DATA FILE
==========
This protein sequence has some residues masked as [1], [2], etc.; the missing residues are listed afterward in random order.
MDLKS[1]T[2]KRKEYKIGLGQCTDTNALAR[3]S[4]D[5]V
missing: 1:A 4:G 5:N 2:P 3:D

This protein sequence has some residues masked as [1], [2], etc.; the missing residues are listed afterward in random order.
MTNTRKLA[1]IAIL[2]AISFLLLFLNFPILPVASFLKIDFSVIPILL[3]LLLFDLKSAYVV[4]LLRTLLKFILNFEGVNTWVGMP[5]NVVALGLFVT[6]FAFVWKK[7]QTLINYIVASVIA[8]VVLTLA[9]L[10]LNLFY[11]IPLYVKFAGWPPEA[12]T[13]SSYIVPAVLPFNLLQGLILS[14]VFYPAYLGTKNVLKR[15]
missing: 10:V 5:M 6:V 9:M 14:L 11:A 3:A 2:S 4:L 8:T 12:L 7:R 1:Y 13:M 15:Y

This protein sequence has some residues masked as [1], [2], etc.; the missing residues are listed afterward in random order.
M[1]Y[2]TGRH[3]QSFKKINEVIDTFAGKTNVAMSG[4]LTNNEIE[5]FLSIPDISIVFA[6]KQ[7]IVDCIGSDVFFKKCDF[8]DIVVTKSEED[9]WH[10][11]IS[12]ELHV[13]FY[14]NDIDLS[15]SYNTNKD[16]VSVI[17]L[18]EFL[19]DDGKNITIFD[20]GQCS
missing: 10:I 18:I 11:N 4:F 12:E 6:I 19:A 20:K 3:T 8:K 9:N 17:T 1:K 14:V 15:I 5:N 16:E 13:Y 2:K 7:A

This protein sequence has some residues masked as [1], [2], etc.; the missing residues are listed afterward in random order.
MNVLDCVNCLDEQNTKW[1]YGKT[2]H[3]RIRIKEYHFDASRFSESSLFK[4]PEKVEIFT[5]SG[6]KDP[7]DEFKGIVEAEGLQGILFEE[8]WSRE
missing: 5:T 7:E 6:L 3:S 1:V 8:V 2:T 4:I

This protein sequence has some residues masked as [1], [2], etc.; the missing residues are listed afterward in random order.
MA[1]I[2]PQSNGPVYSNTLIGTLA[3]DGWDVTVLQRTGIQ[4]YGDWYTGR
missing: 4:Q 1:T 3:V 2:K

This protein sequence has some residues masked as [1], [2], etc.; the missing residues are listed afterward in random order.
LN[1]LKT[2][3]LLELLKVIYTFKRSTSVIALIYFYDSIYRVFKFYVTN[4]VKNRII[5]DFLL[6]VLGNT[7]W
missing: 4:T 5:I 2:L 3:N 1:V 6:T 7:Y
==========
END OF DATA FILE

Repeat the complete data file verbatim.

This protein sequence has some residues masked as [1], [2], etc.; the missing residues are listed afterward in random order.
MDLKS[1]T[2]KRKEYKIGLGQCTDTNALAR[3]S[4]D[5]V
missing: 1:A 4:G 5:N 2:P 3:D

This protein sequence has some residues masked as [1], [2], etc.; the missing residues are listed afterward in random order.
MTNTRKLA[1]IAIL[2]AISFLLLFLNFPILPVASFLKIDFSVIPILL[3]LLLFDLKSAYVV[4]LLRTLLKFILNFEGVNTWVGMP[5]NVVALGLFVT[6]FAFVWKK[7]QTLINYIVASVIA[8]VVLTLA[9]L[10]LNLFY[11]IPLYVKFAGWPPEA[12]T[13]SSYIVPAVLPFNLLQGLILS[14]VFYPAYLGTKNVLKR[15]
missing: 10:V 5:M 6:V 9:M 14:L 11:A 3:A 2:S 4:L 8:T 12:L 7:R 1:Y 13:M 15:Y

This protein sequence has some residues masked as [1], [2], etc.; the missing residues are listed afterward in random order.
M[1]Y[2]TGRH[3]QSFKKINEVIDTFAGKTNVAMSG[4]LTNNEIE[5]FLSIPDISIVFA[6]KQ[7]IVDCIGSDVFFKKCDF[8]DIVVTKSEED[9]WH[10][11]IS[12]ELHV[13]FY[14]NDIDLS[15]SYNTNKD[16]VSVI[17]L[18]EFL[19]DDGKNITIFD[20]GQCS
missing: 10:I 18:I 11:N 4:F 12:E 6:I 19:A 20:K 3:T 8:K 9:N 17:T 1:K 14:V 15:I 5:N 16:E 13:Y 2:K 7:A

This protein sequence has some residues masked as [1], [2], etc.; the missing residues are listed afterward in random order.
MNVLDCVNCLDEQNTKW[1]YGKT[2]H[3]RIRIKEYHFDASRFSESSLFK[4]PEKVEIFT[5]SG[6]KDP[7]DEFKGIVEAEGLQGILFEE[8]WSRE
missing: 5:T 7:E 6:L 3:S 1:V 8:V 2:T 4:I

This protein sequence has some residues masked as [1], [2], etc.; the missing residues are listed afterward in random order.
MA[1]I[2]PQSNGPVYSNTLIGTLA[3]DGWDVTVLQRTGIQ[4]YGDWYTGR
missing: 4:Q 1:T 3:V 2:K

This protein sequence has some residues masked as [1], [2], etc.; the missing residues are listed afterward in random order.
LN[1]LKT[2][3]LLELLKVIYTFKRSTSVIALIYFYDSIYRVFKFYVTN[4]VKNRII[5]DFLL[6]VLGNT[7]W
missing: 4:T 5:I 2:L 3:N 1:V 6:T 7:Y